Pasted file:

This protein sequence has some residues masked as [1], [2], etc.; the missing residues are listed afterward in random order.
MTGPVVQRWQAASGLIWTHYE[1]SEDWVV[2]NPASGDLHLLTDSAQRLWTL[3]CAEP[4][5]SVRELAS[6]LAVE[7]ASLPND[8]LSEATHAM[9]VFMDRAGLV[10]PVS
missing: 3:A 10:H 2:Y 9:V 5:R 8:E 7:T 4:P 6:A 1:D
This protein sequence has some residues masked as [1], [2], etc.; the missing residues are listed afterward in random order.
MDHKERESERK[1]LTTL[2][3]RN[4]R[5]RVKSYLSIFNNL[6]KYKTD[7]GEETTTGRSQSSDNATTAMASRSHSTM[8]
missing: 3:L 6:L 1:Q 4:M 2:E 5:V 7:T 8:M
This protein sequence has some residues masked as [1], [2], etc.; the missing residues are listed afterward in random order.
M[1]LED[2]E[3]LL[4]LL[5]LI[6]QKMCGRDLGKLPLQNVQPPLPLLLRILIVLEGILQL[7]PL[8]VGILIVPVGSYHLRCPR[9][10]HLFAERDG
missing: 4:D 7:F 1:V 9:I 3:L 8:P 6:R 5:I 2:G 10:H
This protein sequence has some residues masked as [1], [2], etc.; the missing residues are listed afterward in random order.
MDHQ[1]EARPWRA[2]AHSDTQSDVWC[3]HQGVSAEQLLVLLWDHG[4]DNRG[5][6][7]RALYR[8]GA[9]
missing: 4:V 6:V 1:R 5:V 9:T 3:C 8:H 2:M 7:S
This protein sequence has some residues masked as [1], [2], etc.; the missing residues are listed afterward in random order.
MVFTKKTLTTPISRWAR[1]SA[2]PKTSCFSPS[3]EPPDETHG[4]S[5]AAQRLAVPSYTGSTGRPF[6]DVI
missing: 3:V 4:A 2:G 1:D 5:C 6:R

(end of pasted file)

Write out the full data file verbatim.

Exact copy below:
This protein sequence has some residues masked as [1], [2], etc.; the missing residues are listed afterward in random order.
MTGPVVQRWQAASGLIWTHYE[1]SEDWVV[2]NPASGDLHLLTDSAQRLWTL[3]CAEP[4][5]SVRELAS[6]LAVE[7]ASLPND[8]LSEATHAM[9]VFMDRAGLV[10]PVS
missing: 3:A 10:H 2:Y 9:V 5:R 8:E 7:T 4:P 6:A 1:D
This protein sequence has some residues masked as [1], [2], etc.; the missing residues are listed afterward in random order.
MDHKERESERK[1]LTTL[2][3]RN[4]R[5]RVKSYLSIFNNL[6]KYKTD[7]GEETTTGRSQSSDNATTAMASRSHSTM[8]
missing: 3:L 6:L 1:Q 4:M 2:E 5:V 7:T 8:M
This protein sequence has some residues masked as [1], [2], etc.; the missing residues are listed afterward in random order.
M[1]LED[2]E[3]LL[4]LL[5]LI[6]QKMCGRDLGKLPLQNVQPPLPLLLRILIVLEGILQL[7]PL[8]VGILIVPVGSYHLRCPR[9][10]HLFAERDG
missing: 4:D 7:F 1:V 9:I 3:L 8:P 6:R 5:I 2:G 10:H
This protein sequence has some residues masked as [1], [2], etc.; the missing residues are listed afterward in random order.
MDHQ[1]EARPWRA[2]AHSDTQSDVWC[3]HQGVSAEQLLVLLWDHG[4]DNRG[5][6][7]RALYR[8]GA[9]
missing: 4:V 6:V 1:R 5:V 9:T 3:C 8:H 2:M 7:S
This protein sequence has some residues masked as [1], [2], etc.; the missing residues are listed afterward in random order.
MVFTKKTLTTPISRWAR[1]SA[2]PKTSCFSPS[3]EPPDETHG[4]S[5]AAQRLAVPSYTGSTGRPF[6]DVI
missing: 3:V 4:A 2:G 1:D 5:C 6:R